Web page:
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The Symbolism of Salt in the Sermon on the Mount

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In the Sermon on the Mount, Jesus Christ tells his followers that they “are the salt of the earth,” but if the salt loses its flavor, “it is thenceforth good for nothing, but to be cast out.”

As much as we love our sodium intake today, the symbolism of salt has deep meaning in the ancient Jewish culture and would have been even more relevant to the culture and religious practices of the time. While there are many interpretations to be drawn, here are a few we found especially poignant.

The Covenant of Salt

Salt was an essential preservative and often referenced in scripture and Mosaic rituals as a symbol of remembrance and preservation. This is most clearly seen in relation to sacred covenants.  Both Numbers 18 and 2 Chronicles mention “a covenant of salt.” The term salt was a direct reminder that a covenant is something that needs to be actively preserved.

As “the salt of the earth,” we have the privilege of unprecedented access to the saving and exalting ordinances of God. However, if we do not actively work to honor those covenants, we lose their power and protection.

Endure is another word to use in conjunction with preservation in terms of modern-day applications. God’s covenants are enduring. All we love and cherish endures into eternity because of Jesus Christ. By making and keeping covenants, we are able to utilize that power more prominently in our life.

The Contamination of Salt

Elder Carlos E. Asay, while serving as a member of the Presidency of the Seventy, shared some interesting facts on how salt loses its savour. Namely, that it only occurs through contamination.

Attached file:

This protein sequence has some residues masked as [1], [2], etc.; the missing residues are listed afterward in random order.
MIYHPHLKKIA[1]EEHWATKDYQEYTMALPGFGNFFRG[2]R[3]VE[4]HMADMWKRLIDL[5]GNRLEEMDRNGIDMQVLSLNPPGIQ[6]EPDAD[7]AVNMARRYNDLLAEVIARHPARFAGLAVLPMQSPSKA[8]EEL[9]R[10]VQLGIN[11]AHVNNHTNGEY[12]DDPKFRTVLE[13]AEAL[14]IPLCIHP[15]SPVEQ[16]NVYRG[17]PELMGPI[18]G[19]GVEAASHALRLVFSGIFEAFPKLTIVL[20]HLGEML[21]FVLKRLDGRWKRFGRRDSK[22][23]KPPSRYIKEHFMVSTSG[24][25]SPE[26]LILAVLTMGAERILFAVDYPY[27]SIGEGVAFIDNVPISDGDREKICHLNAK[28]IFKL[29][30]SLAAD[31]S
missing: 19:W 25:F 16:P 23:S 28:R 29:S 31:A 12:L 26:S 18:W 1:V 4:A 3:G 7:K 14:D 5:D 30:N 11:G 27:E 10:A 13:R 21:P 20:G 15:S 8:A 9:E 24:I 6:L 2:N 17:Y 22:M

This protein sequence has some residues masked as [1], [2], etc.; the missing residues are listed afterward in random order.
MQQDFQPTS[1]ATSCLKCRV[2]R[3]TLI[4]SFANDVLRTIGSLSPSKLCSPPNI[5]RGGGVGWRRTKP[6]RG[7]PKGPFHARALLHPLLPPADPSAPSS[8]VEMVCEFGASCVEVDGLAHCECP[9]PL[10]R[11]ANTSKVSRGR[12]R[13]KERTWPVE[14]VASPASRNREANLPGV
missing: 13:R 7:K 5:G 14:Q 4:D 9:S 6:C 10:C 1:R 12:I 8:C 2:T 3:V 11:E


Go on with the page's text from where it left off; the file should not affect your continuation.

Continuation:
“A world-renowned chemist told me that salt will not lose its savor with age. Savor is lost through mixture and contamination. Similarly, priesthood power does not dissipate with age; it, too, is lost through mixture and contamination…Flavor and quality flee a man when he contaminates his mind with unclean thoughts, desecrates his mouth by speaking less than the truth, and misapplies his strength in performing evil acts.”

Christ was clear that salt becomes useless when it loses its savour. If savour is literally lost through contamination, then we symbolically lose savour in our souls through the contamination of transgression and sin.

By remaining true, we can bring the light of Jesus Christ to the world, effectively adding so much more to the bland truths of a fallen world.

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Aleah Ingram
Aleah Ingram
Aleah is a graduate of Southern Virginia University, where she studied English, Creative Writing, and Dance. She now works full time as a marketing and product manager, writer, and editor. Aleah served a mission in California and loves baking, Lang Leav poetry, Gaynor Minden pointe shoes, and Bollywood movies.

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